Resources from Study Tour, EAHN 2014
The European Architectural History Network Third International Meeting (Turin, Politecnico di Torino, 19-21 June 2014) offered a rich program of twenty-one conference tours, among these the two-day Re | Visiting Piedmontese Baroque Architecture. This study tour presented key monuments as seen through the historiographic lens of earlier scholarly exploration of Baroque Piedmont.
As a permanent resource for tour participants and others interested in the topic, this page archives supporting material from the tour as PDF and JPEG downloads. In addition, a Google Map documents the principal stations of the tour (red placemarks for day 1, blue for day 2), and a separate page of selected links leads to further reliable, content-rich web resources on most of the sites.
In connection with the EAHN 2014 roundtable “Piedmontese Baroque Architecture Studies Fifty Years On”, chaired by Susan Klaiber, this two-day tour draws on the conceptual and actual itineraries through Piedmont of scholars such as A. E. Brinckmann, Rudolf Wittkower, and others. Beginning with the “Crown of Delights” encircling Turin – the Savoy suburban residences – the buildings that made the critical fortune of Piedmontese Baroque dot the region surrounding the capital with impressive achievements by architects such as Ascanio Vitozzi, Carlo and Amedeo di Castellamonte, Michelangelo Garove, Filippo Juvarra, Bernardo Vittone, Benedetto Alfieri, down to Costanzo Michela and Francesco Gallo. These buildings range from rich churches and palaces, through parish or confraternity churches achieved with modest means, to representative town halls or charitable hospitals. The works embody issues of patronage, design, and theory that intrigued scholars such as Brinckmann, Paolo Portoghesi, and Richard Pommer.
Day 1: Sunday, 22 June 2014
From the official to the vernacular: royal works and Guarinesque rarities
Our paragone between the central and the local in Piedmont’s baroque architecture will fittingly start with an overview of Venaria Reale in the (early) morning, where we will be reminded of the large scale, overreaching ambition, and oscillating models of the royal works from the 1660s onwards. Driving towards Aglié and the rural region of the Canavese, we will be confronted with what is apparently the opposite. Our first visit will be to Santa Marta: a “Guarinesque rarity” (Pommer), and ideal introduction to the small-town patronage and institutions that will also accompany us in Strambino (parish church by Rana), Foglizzo, and Montanaro (“Guarinesque” church, 17th c.; town hall and tower, Vittone). On our way back, at the puzzling Abbazia di Fruttuaria (1770s reconstruction by Vittone & Quarini) we will face the contradictory survival (?) of more “formal” Roman models, as official representation – Archbishop Carlo Vittorio Amedeo Ignazio delle Lanze – establishes, again, control over local devotions.
Day 2: Monday, 23 June 2014
Did Turin really “suffocate” Piedmont? Mondovì, Vicoforte, Carignano
The historian Giovanni Levi, in a celebrated 1985 essay (“Come Torino soffocò il Piemonte”), saw in the establishment of Turin as capital of the administrative, centralized state, the “beginning of the end” of local social and cultural autonomies of the surrounding region. Mondovì, Carignano, and Vicoforte, are good destinations to consider, and question, this interpretation in relation to architecture. Andrea Pozzo, Giovenale Boetto, Bernardo Vittone, and Benedetto Alfieri built masterworks in these towns that are no less significant than their buildings in Turin. Exceptions? Is it possible that religious orders, bankers, and even branches of the ruling dynasty, could have access to sites and situations more privileged than the cramped spaces available within Turin’s city limits?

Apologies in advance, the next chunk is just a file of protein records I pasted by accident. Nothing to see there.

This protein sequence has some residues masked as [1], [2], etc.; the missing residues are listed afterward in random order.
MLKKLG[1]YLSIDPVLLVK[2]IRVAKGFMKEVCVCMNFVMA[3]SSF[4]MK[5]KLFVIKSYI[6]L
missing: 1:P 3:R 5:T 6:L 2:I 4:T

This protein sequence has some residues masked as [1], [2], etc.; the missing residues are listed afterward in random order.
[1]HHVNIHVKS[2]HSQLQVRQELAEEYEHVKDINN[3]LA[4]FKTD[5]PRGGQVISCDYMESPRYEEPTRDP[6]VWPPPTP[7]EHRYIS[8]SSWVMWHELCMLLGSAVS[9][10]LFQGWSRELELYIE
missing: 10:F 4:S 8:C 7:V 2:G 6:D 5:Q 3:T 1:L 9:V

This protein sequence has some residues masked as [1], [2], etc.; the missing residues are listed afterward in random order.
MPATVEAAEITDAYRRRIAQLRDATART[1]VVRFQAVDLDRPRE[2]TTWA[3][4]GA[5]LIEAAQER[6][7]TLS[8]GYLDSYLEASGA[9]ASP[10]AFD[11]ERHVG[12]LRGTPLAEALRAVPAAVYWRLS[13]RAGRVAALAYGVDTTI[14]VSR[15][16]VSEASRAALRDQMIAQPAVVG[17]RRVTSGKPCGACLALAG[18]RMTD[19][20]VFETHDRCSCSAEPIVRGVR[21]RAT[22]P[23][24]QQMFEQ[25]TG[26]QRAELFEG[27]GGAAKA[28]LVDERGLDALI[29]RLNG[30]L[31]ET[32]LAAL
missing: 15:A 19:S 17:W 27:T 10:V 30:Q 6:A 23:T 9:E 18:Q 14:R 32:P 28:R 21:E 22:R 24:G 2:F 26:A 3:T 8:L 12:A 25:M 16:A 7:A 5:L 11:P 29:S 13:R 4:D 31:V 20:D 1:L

Pino Dardanello, Susan Klaiber, Edoardo Piccoli
Roberto Caterino, Susan Klaiber, Walter Leonardi, Edoardo Piccoli
● Tour description and itinerary
● A. E. Brinckmann, Theatrum Novum Pedemontii (Düsseldorf: Schwann, 1931): introduction, pp. 7-15. (also as draft English translation)
● Rudolf Wittkower July 1958 Piedmontese Baroque architecture seminar itinerary, including excerpts from Eric Van Schaack student participant notes.
● Image dossiers for both days of EAHN 2014 tour
Click here for links to other websites with content related to the sites visited on this tour.
The tour would not have been possible without the support and encouragement of Michela Rosso, the conference general chair, as well as the conference’s scientific committee and local organizing committee. Joseph Connors and Carol Van Schaack generously provided valuable documents for reconstructing the itinerary of Rudolf Wittkower’s 1958 seminar on Piedmontese Baroque architecture. Pauline Saliga, executive director of the Society of Architectural Historians, kindly gave permission to use the itinerary of the SAH’s 1988 Piedmont tour, led by Henry A. Millon and Martha Pollak; the stations of that study tour are recorded in a downloadable map (above). Roberto Caterino and Edoardo Piccoli’s contributions were crucial for the success of the tour as well as assembling the material for this webpage.
Ascanio Vitozzi and Francesco Gallo, Cappella di San Benedetto, Santuario di Vicoforte, 1596f. / 1702
Photograph: Roberto Caterino (CC BY-NC-SA 4.0)